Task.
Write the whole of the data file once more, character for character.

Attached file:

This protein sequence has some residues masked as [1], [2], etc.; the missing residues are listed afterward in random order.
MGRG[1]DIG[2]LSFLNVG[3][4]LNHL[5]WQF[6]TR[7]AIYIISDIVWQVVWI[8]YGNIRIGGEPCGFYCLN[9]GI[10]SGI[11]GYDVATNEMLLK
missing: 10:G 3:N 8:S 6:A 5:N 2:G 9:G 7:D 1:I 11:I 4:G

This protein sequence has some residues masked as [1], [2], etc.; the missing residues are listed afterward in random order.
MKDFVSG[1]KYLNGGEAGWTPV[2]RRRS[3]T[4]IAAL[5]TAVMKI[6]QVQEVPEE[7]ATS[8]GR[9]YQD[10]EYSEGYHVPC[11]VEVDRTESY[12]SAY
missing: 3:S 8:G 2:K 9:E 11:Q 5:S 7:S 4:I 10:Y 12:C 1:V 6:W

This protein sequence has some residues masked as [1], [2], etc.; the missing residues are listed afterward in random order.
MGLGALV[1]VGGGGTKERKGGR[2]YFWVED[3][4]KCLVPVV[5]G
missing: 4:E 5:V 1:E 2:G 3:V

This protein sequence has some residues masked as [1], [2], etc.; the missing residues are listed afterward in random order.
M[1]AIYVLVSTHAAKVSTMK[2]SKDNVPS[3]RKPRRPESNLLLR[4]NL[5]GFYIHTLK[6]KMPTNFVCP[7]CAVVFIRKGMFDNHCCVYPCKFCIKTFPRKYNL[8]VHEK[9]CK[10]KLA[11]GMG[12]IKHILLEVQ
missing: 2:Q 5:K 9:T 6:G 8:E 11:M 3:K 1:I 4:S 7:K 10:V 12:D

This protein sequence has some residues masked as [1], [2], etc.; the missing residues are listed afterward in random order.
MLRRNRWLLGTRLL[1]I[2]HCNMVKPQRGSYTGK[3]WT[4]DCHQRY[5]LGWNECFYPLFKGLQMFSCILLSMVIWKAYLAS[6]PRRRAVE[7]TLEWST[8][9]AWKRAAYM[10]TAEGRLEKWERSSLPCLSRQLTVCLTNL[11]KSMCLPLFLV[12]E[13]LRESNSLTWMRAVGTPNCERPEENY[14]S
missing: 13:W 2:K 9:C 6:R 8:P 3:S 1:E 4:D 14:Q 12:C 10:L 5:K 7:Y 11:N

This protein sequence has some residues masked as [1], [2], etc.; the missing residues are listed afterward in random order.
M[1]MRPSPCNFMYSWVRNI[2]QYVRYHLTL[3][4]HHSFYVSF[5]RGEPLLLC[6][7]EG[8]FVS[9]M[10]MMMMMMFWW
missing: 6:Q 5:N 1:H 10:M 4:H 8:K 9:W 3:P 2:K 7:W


This protein sequence has some residues masked as [1], [2], etc.; the missing residues are listed afterward in random order.
MGRG[1]DIG[2]LSFLNVG[3][4]LNHL[5]WQF[6]TR[7]AIYIISDIVWQVVWI[8]YGNIRIGGEPCGFYCLN[9]GI[10]SGI[11]GYDVATNEMLLK
missing: 10:G 3:N 8:S 6:A 5:N 2:G 9:G 7:D 1:I 11:I 4:G

This protein sequence has some residues masked as [1], [2], etc.; the missing residues are listed afterward in random order.
MKDFVSG[1]KYLNGGEAGWTPV[2]RRRS[3]T[4]IAAL[5]TAVMKI[6]QVQEVPEE[7]ATS[8]GR[9]YQD[10]EYSEGYHVPC[11]VEVDRTESY[12]SAY
missing: 3:S 8:G 2:K 9:E 11:Q 5:S 7:S 4:I 10:Y 12:C 1:V 6:W

This protein sequence has some residues masked as [1], [2], etc.; the missing residues are listed afterward in random order.
MGLGALV[1]VGGGGTKERKGGR[2]YFWVED[3][4]KCLVPVV[5]G
missing: 4:E 5:V 1:E 2:G 3:V

This protein sequence has some residues masked as [1], [2], etc.; the missing residues are listed afterward in random order.
M[1]AIYVLVSTHAAKVSTMK[2]SKDNVPS[3]RKPRRPESNLLLR[4]NL[5]GFYIHTLK[6]KMPTNFVCP[7]CAVVFIRKGMFDNHCCVYPCKFCIKTFPRKYNL[8]VHEK[9]CK[10]KLA[11]GMG[12]IKHILLEVQ
missing: 2:Q 5:K 9:T 6:G 8:E 11:M 3:K 1:I 4:S 7:K 10:V 12:D

This protein sequence has some residues masked as [1], [2], etc.; the missing residues are listed afterward in random order.
MLRRNRWLLGTRLL[1]I[2]HCNMVKPQRGSYTGK[3]WT[4]DCHQRY[5]LGWNECFYPLFKGLQMFSCILLSMVIWKAYLAS[6]PRRRAVE[7]TLEWST[8][9]AWKRAAYM[10]TAEGRLEKWERSSLPCLSRQLTVCLTNL[11]KSMCLPLFLV[12]E[13]LRESNSLTWMRAVGTPNCERPEENY[14]S
missing: 13:W 2:K 9:C 6:R 8:P 3:S 1:E 4:D 14:Q 12:C 10:L 5:K 7:Y 11:N

This protein sequence has some residues masked as [1], [2], etc.; the missing residues are listed afterward in random order.
M[1]MRPSPCNFMYSWVRNI[2]QYVRYHLTL[3][4]HHSFYVSF[5]RGEPLLLC[6][7]EG[8]FVS[9]M[10]MMMMMMFWW
missing: 6:Q 5:N 1:H 10:M 4:H 8:K 9:W 3:P 2:K 7:W